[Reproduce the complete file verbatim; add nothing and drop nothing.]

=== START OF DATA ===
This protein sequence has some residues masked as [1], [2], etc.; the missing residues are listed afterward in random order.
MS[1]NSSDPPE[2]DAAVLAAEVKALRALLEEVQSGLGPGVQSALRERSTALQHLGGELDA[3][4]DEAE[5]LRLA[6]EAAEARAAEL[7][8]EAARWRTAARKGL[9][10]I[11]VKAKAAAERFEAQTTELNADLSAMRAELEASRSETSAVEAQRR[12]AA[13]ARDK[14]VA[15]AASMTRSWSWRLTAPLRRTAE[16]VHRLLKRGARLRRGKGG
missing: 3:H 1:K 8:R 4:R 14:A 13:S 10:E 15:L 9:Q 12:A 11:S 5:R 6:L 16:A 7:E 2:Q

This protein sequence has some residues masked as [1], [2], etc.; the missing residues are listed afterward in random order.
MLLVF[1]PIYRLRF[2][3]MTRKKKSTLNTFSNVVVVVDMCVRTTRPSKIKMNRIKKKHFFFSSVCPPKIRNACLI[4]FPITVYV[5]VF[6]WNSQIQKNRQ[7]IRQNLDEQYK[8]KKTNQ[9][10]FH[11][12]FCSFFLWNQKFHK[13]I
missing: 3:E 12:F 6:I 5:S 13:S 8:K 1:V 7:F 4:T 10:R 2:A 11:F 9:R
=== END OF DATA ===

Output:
This protein sequence has some residues masked as [1], [2], etc.; the missing residues are listed afterward in random order.
MS[1]NSSDPPE[2]DAAVLAAEVKALRALLEEVQSGLGPGVQSALRERSTALQHLGGELDA[3][4]DEAE[5]LRLA[6]EAAEARAAEL[7][8]EAARWRTAARKGL[9][10]I[11]VKAKAAAERFEAQTTELNADLSAMRAELEASRSETSAVEAQRR[12]AA[13]ARDK[14]VA[15]AASMTRSWSWRLTAPLRRTAE[16]VHRLLKRGARLRRGKGG
missing: 3:H 1:K 8:R 4:R 14:A 13:S 10:E 15:L 9:Q 12:A 11:S 5:R 6:L 16:A 7:E 2:Q

This protein sequence has some residues masked as [1], [2], etc.; the missing residues are listed afterward in random order.
MLLVF[1]PIYRLRF[2][3]MTRKKKSTLNTFSNVVVVVDMCVRTTRPSKIKMNRIKKKHFFFSSVCPPKIRNACLI[4]FPITVYV[5]VF[6]WNSQIQKNRQ[7]IRQNLDEQYK[8]KKTNQ[9][10]FH[11][12]FCSFFLWNQKFHK[13]I
missing: 3:E 12:F 6:I 5:S 13:S 8:K 1:V 7:F 4:T 10:R 2:A 11:F 9:R